December 2005 – Dan Green – Thailand & Laos

December 2005 – Dan Green – Thailand & Laos

(12/11/05) Day 102: In the Big Bang

I arrived in Bangkok late last Thursday night. For the last 3 days I have been mostly taking it easy taking care of three months worth of neglected logistics and relaxing with all the comforts a big city has to offer that a monastery in the middle of the mountains does not. Today my friend Giles who is in Bangkok for a few days before he fly’s back home paid me a visit. He’s been traveling for 3 months with two other friends. It’s strange to think that while he’s heading home to his family and fiancée for the Holidays, I am just beginning the next leg of my yearlong journey. It doesn’t feel like I’ve been away for that long yet. I think maybe it will sink in as I travel on my own for a bit.

One thing I have noticed since being here in Bangkok is that my time at the monastery really was an experience that has prepared me for life on the road in South East Asia. Arriving in the city that many people consider crazy, dirty and foreign seemed like going back to the west after being in Tibet. Most people here speak English, the sidewalks are clean, there are tons of other foreigners and there are 7 Elevens on almost every corner. Talking with a few people here at the guesthouse, I have realized that not everyone feels this way. To many people this city seems like a dirty, scary, zoo where nothing is familiar. To me, this is a walk in the park. While I am glad that my experience over the last three months is making my transition to a new country easier to deal with, I almost miss the excitement that the fear of encountering an incredibly foreign environment brings.

 

 

(12/12/05) Day 103: Phatpong

We take a tuk tuk to the red light district to see what all the fuss is about. Five of us pack in to a vehicle made for 2 and drink our beers as we rocket down the bustling streets of downtown Bangkok. We get out and while I’ve never been here before, I know what this place is. Strolling through the isles of the night market one can barely notice what lies on the outside isles. We walk by the flesh cafeterias and I am blown away by what I see. Peering into the dark clubs we see stages overflowing with Asian women in bikinis. Each one has a number pinned to her top. A perverted flesh buffet, you can actually go in and “order a number 22 to go”.

 

(12/15/05) Day 106: Arrival in Chiang Mai

Arrived in Chiang Mai today. A beautiful old city laid out in a perfect square and surrounded by a moat begged to be explored upon arrival even if it was 6:00am and I hadn’t slept much on the bus ride here.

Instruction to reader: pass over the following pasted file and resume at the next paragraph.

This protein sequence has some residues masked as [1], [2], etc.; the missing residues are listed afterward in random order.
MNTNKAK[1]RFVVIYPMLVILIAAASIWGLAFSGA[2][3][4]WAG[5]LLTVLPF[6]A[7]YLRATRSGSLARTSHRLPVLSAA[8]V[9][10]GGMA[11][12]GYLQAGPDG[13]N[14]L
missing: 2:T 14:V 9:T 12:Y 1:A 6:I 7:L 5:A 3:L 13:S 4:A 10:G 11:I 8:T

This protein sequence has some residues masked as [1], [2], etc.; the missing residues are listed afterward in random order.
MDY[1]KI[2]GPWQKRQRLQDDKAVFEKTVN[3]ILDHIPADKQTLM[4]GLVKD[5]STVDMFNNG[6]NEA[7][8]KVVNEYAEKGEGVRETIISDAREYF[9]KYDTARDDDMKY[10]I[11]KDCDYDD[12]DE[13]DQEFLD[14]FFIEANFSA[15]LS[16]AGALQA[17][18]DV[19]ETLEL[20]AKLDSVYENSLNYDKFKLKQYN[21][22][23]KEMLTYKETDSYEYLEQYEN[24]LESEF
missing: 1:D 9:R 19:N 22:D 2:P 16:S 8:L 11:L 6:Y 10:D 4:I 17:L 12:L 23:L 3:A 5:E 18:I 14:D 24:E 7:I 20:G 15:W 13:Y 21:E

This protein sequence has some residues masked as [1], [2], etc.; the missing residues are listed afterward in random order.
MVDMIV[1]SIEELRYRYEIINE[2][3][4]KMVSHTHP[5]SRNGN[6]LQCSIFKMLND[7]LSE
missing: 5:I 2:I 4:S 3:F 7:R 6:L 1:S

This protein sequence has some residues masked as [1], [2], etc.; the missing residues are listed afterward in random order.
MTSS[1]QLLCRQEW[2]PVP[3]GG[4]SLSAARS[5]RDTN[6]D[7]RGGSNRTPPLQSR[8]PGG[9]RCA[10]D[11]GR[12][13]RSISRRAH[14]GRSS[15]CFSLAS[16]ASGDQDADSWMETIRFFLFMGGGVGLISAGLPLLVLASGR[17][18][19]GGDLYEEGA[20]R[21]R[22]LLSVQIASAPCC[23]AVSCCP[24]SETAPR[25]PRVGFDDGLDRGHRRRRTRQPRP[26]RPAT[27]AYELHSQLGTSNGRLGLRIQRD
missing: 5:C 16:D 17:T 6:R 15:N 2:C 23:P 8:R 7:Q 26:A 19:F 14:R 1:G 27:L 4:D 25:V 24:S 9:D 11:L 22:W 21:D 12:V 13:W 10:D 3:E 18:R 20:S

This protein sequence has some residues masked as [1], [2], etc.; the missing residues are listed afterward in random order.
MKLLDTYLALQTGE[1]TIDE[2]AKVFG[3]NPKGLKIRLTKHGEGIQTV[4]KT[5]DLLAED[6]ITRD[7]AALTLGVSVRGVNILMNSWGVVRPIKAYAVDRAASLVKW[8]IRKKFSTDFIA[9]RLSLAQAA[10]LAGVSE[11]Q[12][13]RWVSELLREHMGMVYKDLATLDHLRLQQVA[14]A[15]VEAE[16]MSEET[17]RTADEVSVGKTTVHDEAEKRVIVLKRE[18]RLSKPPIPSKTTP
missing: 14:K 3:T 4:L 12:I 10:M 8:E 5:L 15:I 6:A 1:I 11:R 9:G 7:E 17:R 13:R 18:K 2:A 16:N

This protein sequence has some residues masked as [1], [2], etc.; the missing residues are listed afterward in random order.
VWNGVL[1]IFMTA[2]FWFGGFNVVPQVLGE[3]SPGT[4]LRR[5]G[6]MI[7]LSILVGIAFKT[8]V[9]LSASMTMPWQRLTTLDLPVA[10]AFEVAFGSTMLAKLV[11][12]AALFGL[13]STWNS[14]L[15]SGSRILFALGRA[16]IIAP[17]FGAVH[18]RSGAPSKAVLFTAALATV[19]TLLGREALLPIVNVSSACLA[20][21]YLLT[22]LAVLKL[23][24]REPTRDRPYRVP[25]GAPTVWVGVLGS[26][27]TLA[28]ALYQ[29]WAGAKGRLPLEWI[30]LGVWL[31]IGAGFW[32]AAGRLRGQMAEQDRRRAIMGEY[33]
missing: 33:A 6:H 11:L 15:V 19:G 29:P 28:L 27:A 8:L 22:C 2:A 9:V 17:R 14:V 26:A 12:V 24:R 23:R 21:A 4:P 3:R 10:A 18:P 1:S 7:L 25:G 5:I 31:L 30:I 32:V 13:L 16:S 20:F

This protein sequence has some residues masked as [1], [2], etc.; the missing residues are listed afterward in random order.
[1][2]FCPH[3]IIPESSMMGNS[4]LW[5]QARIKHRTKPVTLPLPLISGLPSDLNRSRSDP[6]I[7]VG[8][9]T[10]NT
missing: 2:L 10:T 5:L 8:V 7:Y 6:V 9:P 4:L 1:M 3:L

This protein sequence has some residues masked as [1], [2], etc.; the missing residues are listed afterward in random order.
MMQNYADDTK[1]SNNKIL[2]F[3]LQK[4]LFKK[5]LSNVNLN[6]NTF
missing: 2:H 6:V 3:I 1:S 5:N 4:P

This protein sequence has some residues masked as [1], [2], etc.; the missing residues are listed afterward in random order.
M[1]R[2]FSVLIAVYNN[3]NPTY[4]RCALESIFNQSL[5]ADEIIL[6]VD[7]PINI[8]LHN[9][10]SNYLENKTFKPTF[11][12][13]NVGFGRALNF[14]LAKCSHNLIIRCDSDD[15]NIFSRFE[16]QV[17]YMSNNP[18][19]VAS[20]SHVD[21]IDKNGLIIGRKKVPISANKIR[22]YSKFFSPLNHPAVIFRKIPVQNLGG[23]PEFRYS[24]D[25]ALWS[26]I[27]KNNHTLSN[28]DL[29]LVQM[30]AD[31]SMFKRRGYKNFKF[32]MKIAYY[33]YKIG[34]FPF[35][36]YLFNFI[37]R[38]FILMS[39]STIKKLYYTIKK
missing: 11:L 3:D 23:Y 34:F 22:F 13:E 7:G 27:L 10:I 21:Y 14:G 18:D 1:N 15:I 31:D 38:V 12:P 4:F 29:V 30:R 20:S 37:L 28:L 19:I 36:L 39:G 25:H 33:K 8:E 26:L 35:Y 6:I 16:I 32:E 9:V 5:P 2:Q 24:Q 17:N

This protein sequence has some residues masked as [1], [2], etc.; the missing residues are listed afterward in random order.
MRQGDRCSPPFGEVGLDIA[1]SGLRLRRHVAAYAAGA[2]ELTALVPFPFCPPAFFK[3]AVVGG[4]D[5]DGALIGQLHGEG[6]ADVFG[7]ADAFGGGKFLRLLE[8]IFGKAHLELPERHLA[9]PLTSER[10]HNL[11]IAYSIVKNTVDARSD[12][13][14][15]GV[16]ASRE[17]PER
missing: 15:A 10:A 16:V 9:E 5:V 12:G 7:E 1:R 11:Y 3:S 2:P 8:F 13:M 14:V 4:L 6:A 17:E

I booked a trek today for 2 days and one night. We leave tomorrow morning and head north into the hills.

In the early afternoon I stopped at a temple to talk with a monk about the differences between Mahayana and Hinayana Buddhism. We sat around a stone table under the shade of a large tree with a canopy that leaned in our favour, shielding us from the setting sun.

As we talked I thought about what I can take away from my Buddhist studies and bring back to the budding field of conflict resolution in the west. I wonder how much of my own culture, as steeped as it is in its own ways, can absorb and I mean truly internalize the tenants of Buddhist thought. Since I left home I have been living in places that truly have a culture of compassion. I wonder how much of the selfishness, the materialism and the greed of our culture can be undone. We try to internalize the “win-win” mindset back home but if I wonder if it is in vain or at the very least, a trying uphill battle. For in the monastery I have seen the only place I know to be living something close and it is different from what we teach. For them, there is no concept of “win-win”, for that assumes a dichotomy that just isn’t there. The one cannot be separated from the whole. For them a loss for someone else doesn’t just mean a damaged relationship or even bad karma. There is no self, so that loss is felt by all. What can I take away from that? What can I internalize? What understanding can I bring back home?

 

(12/16/05) Day 107

I sit in a bamboo hut overlooking a mountain valley being dusted by the last rays of a setting sun. We hiked for many hours to get here but I am not tired. I am the furthest thing from it. The fire glows outside keeping the gathering crowd warm. Stories are told, names are learned but quickly forgotten and the group makes room for the village elders as they join. They pass around homemade wine and smoke tobacco from bamboo leaves, an age-old tradition for them, a fascinating novelty for the handful of western trekkers.

I wonder how they see us. Are we nothing but a dollar sign to them or are we truly welcome guests. If I were sitting in almost any other place in Thailand I would know the answer to that but here I’m not so sure. This village is so remote, so primitive and so beautiful that it’s hard to believe these people have even heard of coca-cola, let alone have it on hand. There is no power here and running water can be found only in a nearby stream. I wonder what time will turn this place into. Will my children be able to see a place like this here? Will they be able to see a place like this anywhere?